The U.S. Army has bid farewell to a fine soldier.
Army Staff Sgt. Albert Leon Mampre was the last surviving member of Easy Company, 2nd Battalion “Currahee,” 506th Parachute Infantry Regiment, 101st Airborne Division. He was portrayed in the HBO series “Band of Brothers,” and revered as a dedicated medic who never hesitated to put his own safety aside to help others.
Mampre passed away on May 31, 2019. He was laid to rest on June 15. He was 97 years old.
“He was always humble. He never talked about himself. Absolutely a down to earth man,” said Mampre’s great nephew, Staff Sgt. Paul Mampreian told the Chicago Sun-Times. “He definitely influenced me to become a medic.”
“I really wish I had the chance to meet him. I would have listened to his stories all day long,” Staff Sgt. John Saxby, Reconnaissance Team Leader, 3rd Brigade, 2-506th Infantry Regiment, 101st Airborne Division, told the Army. “It’s such a big part of our Army history. Those guys in World War II were trained to fight and sustain themselves with the bare minimum. You never know when your equipment will fail. The Soldiers from World War II went days on end without food or bullets. It’s something to really be proud of.”
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Upon hearing of Mampre’s death, soldiers assigned to the same unit he served in travelled to Illinois. They served as the honor guard during his funeral.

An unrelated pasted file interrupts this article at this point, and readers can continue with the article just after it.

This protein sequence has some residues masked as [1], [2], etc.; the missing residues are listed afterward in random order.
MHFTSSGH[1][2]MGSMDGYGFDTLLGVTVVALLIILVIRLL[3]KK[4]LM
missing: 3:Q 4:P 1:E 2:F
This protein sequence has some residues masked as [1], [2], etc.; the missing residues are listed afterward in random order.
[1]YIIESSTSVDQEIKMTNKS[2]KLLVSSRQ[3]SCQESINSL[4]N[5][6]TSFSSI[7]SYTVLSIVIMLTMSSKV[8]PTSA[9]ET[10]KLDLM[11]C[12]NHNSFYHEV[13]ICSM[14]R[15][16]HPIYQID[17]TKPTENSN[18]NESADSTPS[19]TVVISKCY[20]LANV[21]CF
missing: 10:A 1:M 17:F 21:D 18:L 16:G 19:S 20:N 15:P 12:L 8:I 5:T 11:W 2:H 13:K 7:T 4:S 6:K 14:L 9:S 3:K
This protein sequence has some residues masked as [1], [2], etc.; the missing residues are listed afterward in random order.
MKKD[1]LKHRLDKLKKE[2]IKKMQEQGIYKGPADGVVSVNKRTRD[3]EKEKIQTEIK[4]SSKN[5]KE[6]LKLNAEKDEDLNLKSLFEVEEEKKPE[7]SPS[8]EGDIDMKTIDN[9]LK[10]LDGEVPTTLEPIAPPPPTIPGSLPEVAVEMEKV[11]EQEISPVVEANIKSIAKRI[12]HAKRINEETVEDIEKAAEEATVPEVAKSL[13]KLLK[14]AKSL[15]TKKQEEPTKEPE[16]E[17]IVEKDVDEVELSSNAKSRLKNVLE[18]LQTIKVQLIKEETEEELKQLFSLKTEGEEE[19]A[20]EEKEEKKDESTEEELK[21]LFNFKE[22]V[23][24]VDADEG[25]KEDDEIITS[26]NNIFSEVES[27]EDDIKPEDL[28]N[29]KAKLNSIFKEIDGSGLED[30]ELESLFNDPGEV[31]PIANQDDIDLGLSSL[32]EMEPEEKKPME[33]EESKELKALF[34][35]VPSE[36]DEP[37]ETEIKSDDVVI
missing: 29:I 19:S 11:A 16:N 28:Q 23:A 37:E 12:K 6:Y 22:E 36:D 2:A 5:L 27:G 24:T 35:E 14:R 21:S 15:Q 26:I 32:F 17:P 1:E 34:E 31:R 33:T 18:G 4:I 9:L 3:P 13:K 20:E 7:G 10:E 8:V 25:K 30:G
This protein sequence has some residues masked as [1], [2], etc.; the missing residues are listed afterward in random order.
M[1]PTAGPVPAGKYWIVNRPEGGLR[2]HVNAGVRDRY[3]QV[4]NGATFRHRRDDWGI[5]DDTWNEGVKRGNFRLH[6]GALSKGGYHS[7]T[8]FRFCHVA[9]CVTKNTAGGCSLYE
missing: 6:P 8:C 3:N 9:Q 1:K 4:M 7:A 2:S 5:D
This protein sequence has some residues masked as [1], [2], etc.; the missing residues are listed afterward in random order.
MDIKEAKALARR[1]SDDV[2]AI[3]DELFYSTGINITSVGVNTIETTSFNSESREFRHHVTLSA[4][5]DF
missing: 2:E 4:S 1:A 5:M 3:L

“The minute we heard about this we were going to support this (funeral) 100 percent,” Maj. Scott Krasko, Operations Officer, 3rd Brigade, 101st Airborne Division, Fort Campbell, Kentucky, told the Army. “We wanted to respectfully honor the legacy of Al Mampre. The current Soldiers draw strength from those who went before,” he said.
In 2018, during an interview with Stars & Stripes, Mampre said that seeing what modern Army medics are equipped with made his colleagues in WWII seem like “neanderthal men.”
“My basic training in being a medic was Boy Scouts,” Mampre said. “Most of what they reviewed with me was what I learned in Boy Scouts, except giving shots, because we were to give all the shots. We practiced on oranges. Well, we never ran into an orange in combat.”
After the war, Mampre got married and went into psychology. He and Virginia Mampre were married for 63 years until Virginia dies in 2009.
“He had as they say true grit,” said reverend Larry Handwerk, Speaking at Mampre’s funeral. “He was the most generous of men. Wherever he went he was like the sun. His ability to connect with all was like sunshine.”
Hear some of Mampre’s characteristic wit and advice in the video below.
Matthew Russell is a West Michigan native and with a background in journalism, data analysis, cartography and design thinking. He likes to learn new things and solve old problems whenever possible, and enjoys bicycling, going to the dog park, spending time with his daughter, and coffee.